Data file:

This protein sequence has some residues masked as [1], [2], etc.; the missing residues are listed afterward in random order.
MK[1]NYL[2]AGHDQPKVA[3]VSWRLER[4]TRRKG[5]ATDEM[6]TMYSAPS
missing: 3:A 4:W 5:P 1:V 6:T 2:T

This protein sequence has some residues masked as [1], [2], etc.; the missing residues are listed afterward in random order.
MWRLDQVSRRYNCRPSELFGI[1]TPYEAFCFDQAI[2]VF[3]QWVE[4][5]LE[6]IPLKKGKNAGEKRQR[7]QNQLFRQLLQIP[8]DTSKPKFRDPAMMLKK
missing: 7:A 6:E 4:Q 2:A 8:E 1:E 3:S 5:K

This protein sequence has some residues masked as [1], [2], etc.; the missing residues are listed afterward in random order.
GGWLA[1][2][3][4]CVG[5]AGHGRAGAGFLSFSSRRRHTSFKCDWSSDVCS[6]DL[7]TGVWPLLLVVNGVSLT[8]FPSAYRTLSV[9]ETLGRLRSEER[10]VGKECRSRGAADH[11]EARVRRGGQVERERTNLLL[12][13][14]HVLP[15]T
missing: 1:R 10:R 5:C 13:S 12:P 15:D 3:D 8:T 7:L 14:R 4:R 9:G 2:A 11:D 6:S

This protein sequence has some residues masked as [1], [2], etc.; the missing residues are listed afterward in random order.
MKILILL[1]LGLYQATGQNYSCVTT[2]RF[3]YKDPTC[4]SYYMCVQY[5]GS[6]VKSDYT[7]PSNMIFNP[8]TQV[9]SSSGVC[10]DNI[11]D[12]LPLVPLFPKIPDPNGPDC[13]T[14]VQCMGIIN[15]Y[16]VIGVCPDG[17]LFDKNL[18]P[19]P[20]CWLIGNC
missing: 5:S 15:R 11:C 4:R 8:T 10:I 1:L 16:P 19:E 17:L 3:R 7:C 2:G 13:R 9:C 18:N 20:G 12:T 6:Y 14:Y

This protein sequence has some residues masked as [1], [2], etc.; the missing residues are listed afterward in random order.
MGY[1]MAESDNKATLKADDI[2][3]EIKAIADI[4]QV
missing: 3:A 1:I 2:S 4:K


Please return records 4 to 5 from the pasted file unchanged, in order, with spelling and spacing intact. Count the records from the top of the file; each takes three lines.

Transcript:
This protein sequence has some residues masked as [1], [2], etc.; the missing residues are listed afterward in random order.
MKILILL[1]LGLYQATGQNYSCVTT[2]RF[3]YKDPTC[4]SYYMCVQY[5]GS[6]VKSDYT[7]PSNMIFNP[8]TQV[9]SSSGVC[10]DNI[11]D[12]LPLVPLFPKIPDPNGPDC[13]T[14]VQCMGIIN[15]Y[16]VIGVCPDG[17]LFDKNL[18]P[19]P[20]CWLIGNC
missing: 5:S 15:R 11:C 4:R 8:T 10:I 1:L 16:P 19:E 17:L 3:R 7:C 2:G 13:R 9:C 18:N 20:G 12:T 6:Y 14:Y

This protein sequence has some residues masked as [1], [2], etc.; the missing residues are listed afterward in random order.
MGY[1]MAESDNKATLKADDI[2][3]EIKAIADI[4]QV
missing: 3:A 1:I 2:S 4:K